“There are no cannabinoid receptors on the brain stem which controls breathing,” McAllister said. “It is quite a safe compound actually.”
Investigators at the University of Sao Paulo, Clinical Hospital reviewed over 130 papers assessing the impact of CBD in humans and animals. Studies describing the effects of multiple cannabinoids or CBD extracts were excluded from the analysis.
Authors reported: “Several studies suggest that CBD is well tolerated and safe in humans at high doses and with chronic use. … [S]tudies suggest that CBD is non-toxic in non-transformed cells and does not induce changes on food intake, does not induce catalepsy [muscular rigidity], does not affect physiological parameters (heart rate, blood pressure and body temperature), does not affect gastrointestinal transit and does not alter psychomotor or psychological functions.”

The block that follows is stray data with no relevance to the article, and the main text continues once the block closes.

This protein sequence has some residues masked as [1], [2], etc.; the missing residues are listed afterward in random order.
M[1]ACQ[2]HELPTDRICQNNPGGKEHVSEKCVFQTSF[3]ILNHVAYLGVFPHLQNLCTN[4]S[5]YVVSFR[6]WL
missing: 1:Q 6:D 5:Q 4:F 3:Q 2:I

They concluded, “Based on recent advances in cannabinoid administration in humans, controlled CBD may be safe in humans and animals. However, further studies are needed to clarify these reported in vitro and in vivo side effects.”
Separate investigations of CBD have documented the cannabinoid to possess a variety of therapeutic properties, including anti-inflammatory, anti-diabetic, anti-epileptic, anti-cancer, and bone-stimulating properties. In recent years, patients in states that allow for the use of cannabis therapy, particularly California, have expressed an interest in plant strains that contain uniquely high percentages of the compound.
Cannabidiol is presently classified under federal law as a schedule I prohibited substance. Such substances are required by law to possess “a high potential for abuse,” “a lack of accepted safety … under medical supervision,” and “no currently accepted medical use in treatment in the United States.”
Patient: Kalle Snyder
Condition: Tourette’s Syndrome, Attention Deficit Disorder, Obsessive-Compulsive Disorder, anxiety disorder, panic attacks, migraines, depression, sleeping disorder
Using Medical Cannabis since: 2010
Why did you start using medical marijuana?